A British study says the answer is yes.
Lower weight gain
But the researchers added that the eating regimen – which is high in vegetables, fruits, whole grains, beans, nuts, seeds and olive oil – does not reduce the overall risk of complications for mother and baby.
The new study included over 1 200 pregnant women at five maternity units in London and Birmingham, England.
Women who ate a Mediterranean-style diet – including 30g of mixed nuts per day and extra-virgin olive oil – had a 35% lower risk for developing diabetes in pregnancy ("gestational diabetes") and gained 1.25kg less, on average, than others.
The findings suggest that a Mediterranean-style diet could benefit women who are obese, or who have high blood pressure or elevated cholesterol (lipid) levels before conceiving, according to the authors. The study was published in the journal PLOS Medicine.
Less animal fat and sugar
"This is the first study to show that pregnant women at high risk of complications may benefit from a Mediterranean-style diet to reduce their weight gain and risk of gestational diabetes," said study author Shakila Thangaratinam. She is a professor of maternal and perinatal health at Queen Mary University of London.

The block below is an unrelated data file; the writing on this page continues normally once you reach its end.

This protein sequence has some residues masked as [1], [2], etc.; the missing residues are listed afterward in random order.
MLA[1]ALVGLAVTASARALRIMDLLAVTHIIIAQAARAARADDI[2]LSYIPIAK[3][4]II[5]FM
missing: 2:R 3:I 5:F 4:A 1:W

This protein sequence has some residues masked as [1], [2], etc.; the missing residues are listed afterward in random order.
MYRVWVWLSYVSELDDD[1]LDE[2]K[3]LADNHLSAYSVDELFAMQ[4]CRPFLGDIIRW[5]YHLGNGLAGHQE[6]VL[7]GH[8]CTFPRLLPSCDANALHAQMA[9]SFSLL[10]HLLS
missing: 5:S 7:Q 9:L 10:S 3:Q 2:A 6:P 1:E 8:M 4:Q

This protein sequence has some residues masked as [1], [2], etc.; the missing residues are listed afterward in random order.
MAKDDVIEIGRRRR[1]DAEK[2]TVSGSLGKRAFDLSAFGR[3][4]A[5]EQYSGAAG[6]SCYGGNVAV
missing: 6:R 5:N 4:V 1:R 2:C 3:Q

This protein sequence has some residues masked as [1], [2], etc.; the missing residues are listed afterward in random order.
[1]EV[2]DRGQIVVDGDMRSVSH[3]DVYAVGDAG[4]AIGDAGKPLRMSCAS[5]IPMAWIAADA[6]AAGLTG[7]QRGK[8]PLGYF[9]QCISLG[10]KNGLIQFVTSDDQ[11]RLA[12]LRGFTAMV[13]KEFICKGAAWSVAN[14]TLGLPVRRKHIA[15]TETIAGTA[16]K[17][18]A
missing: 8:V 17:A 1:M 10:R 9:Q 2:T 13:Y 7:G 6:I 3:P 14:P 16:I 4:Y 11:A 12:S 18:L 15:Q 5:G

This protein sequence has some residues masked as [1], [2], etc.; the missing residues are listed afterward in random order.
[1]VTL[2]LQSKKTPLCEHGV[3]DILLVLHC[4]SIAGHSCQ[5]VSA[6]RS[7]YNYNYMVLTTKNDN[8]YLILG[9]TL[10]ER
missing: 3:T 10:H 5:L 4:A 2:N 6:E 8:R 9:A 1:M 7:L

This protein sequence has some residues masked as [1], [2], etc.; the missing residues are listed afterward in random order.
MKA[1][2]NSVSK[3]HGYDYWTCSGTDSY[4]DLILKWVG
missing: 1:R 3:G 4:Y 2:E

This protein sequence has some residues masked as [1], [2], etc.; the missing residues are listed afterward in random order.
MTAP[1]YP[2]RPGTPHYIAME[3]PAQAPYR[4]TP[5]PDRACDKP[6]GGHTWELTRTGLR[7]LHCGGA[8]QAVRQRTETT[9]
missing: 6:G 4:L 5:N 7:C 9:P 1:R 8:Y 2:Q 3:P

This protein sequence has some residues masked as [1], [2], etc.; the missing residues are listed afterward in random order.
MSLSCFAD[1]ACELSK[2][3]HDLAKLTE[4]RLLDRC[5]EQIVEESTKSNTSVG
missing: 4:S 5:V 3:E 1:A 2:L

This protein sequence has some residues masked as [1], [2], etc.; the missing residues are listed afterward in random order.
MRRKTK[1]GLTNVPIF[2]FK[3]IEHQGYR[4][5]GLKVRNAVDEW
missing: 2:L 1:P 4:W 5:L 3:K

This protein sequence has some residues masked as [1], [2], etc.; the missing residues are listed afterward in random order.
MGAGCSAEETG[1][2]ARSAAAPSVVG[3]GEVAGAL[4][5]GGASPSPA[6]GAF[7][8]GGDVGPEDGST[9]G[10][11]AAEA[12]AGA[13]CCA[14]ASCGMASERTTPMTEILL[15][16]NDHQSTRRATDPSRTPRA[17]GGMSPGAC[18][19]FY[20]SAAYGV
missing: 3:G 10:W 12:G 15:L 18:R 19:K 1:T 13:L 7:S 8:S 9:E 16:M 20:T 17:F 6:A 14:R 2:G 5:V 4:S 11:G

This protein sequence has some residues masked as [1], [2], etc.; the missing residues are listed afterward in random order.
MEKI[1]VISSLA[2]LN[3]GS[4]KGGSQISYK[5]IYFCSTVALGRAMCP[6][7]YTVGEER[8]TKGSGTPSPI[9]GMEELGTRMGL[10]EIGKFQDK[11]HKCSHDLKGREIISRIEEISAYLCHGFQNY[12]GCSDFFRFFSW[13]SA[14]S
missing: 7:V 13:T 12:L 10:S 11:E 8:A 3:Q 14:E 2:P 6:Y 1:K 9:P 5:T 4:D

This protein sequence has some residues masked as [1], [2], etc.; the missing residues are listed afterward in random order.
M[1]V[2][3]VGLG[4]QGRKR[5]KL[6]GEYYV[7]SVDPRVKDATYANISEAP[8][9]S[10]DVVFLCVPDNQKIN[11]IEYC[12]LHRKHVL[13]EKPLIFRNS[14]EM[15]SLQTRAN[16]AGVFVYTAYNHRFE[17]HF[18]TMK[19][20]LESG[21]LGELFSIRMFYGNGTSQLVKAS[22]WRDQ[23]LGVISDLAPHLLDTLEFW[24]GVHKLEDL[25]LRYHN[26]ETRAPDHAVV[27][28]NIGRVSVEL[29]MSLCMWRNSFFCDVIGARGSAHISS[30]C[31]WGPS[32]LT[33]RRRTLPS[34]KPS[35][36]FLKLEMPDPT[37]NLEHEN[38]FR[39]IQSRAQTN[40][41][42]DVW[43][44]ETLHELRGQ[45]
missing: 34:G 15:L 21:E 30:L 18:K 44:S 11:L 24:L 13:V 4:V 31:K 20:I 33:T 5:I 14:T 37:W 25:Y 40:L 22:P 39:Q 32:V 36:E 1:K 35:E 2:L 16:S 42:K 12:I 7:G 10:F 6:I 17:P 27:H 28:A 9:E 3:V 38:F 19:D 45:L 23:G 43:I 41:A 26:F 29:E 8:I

Thangaratinam said in a university news release that women who are at risk of gestational diabetes should be encouraged to adopt a healthier diet early in pregnancy. Specifically, they should eat more nuts, olive oil, fruit and unrefined grains, she said, while limiting animal fats and sugar.
Study co-author Dr Bassel Wattar said it had been unclear how a Mediterranean-style diet would affect high-risk pregnant women and whether it could be adapted for an ethnically diverse population. He's a lecturer in obstetrics and gynaecology at Queen Mary and the University of Warwick.
"Now we know that pregnant women from an inner city, high-risk, multi-ethnic population are able to adapt their diet to a Mediterranean-style, and that this can bring them important benefits including a reduction in weight gain and a lower risk of developing gestational diabetes," Wattar said in the news release.
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